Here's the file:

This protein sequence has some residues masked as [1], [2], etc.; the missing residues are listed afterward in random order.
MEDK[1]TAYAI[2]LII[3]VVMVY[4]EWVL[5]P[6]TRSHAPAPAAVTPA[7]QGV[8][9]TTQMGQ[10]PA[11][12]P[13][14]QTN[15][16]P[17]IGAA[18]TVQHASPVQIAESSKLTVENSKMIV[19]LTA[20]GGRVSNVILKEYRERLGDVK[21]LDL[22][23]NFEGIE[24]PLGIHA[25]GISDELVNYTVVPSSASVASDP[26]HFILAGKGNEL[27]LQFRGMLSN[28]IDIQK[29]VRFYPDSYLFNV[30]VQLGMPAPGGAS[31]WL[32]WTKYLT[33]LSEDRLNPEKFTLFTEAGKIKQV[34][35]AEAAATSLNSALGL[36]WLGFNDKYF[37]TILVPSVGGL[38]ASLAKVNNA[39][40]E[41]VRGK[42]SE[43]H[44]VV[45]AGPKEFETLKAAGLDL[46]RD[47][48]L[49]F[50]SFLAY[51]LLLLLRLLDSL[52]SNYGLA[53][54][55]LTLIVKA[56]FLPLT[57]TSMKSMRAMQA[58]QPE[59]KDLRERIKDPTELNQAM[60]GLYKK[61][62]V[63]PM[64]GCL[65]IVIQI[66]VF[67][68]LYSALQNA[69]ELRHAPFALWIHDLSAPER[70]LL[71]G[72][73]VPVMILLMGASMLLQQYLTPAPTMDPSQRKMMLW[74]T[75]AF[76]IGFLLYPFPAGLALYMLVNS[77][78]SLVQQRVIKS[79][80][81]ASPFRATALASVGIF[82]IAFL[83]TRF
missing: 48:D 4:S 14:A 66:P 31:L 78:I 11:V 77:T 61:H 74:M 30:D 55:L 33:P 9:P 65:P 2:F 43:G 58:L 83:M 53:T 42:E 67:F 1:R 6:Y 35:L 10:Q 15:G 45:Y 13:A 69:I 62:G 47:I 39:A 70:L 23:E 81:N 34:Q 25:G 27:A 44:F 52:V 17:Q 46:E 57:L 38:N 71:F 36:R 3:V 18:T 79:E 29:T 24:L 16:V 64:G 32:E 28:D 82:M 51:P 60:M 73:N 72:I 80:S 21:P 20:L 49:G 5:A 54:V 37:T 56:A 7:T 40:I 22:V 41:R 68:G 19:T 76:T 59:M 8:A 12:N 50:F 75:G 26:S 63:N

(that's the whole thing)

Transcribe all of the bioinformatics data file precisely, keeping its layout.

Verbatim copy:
This protein sequence has some residues masked as [1], [2], etc.; the missing residues are listed afterward in random order.
MEDK[1]TAYAI[2]LII[3]VVMVY[4]EWVL[5]P[6]TRSHAPAPAAVTPA[7]QGV[8][9]TTQMGQ[10]PA[11][12]P[13][14]QTN[15][16]P[17]IGAA[18]TVQHASPVQIAESSKLTVENSKMIV[19]LTA[20]GGRVSNVILKEYRERLGDVK[21]LDL[22][23]NFEGIE[24]PLGIHA[25]GISDELVNYTVVPSSASVASDP[26]HFILAGKGNEL[27]LQFRGMLSN[28]IDIQK[29]VRFYPDSYLFNV[30]VQLGMPAPGGAS[31]WL[32]WTKYLT[33]LSEDRLNPEKFTLFTEAGKIKQV[34][35]AEAAATSLNSALGL[36]WLGFNDKYF[37]TILVPSVGGL[38]ASLAKVNNA[39][40]E[41]VRGK[42]SE[43]H[44]VV[45]AGPKEFETLKAAGLDL[46]RD[47][48]L[49]F[50]SFLAY[51]LLLLLRLLDSL[52]SNYGLA[53][54][55]LTLIVKA[56]FLPLT[57]TSMKSMRAMQA[58]QPE[59]KDLRERIKDPTELNQAM[60]GLYKK[61][62]V[63]PM[64]GCL[65]IVIQI[66]VF[67][68]LYSALQNA[69]ELRHAPFALWIHDLSAPER[70]LL[71]G[72][73]VPVMILLMGASMLLQQYLTPAPTMDPSQRKMMLW[74]T[75]AF[76]IGFLLYPFPAGLALYMLVNS[77][78]SLVQQRVIKS[79][80][81]ASPFRATALASVGIF[82]IAFL[83]TRF
missing: 48:D 4:S 14:A 66:P 31:L 78:I 11:V 77:T 61:H 74:M 30:D 55:L 33:P 9:P 65:P 2:F 43:G 58:L 83:M 53:T 42:E 67:F 1:R 6:Y 35:L 10:Q 15:G 45:Y 13:A 69:I 62:G 47:I 39:A 70:L 23:E 81:N 34:Q 25:G 27:A 44:F 52:V 17:Q 46:E 57:L 38:N 71:F 36:R 3:V 18:T 79:E 29:T 24:L 16:V 64:G 32:E 28:D 82:M 51:P 60:M 73:N 72:I 80:S 21:P 20:L 49:G 5:A 54:V 37:T 56:A 7:T 40:I 22:V 41:R 68:G 19:T 76:T 59:M 8:A 12:N 50:F 75:G 26:S 63:N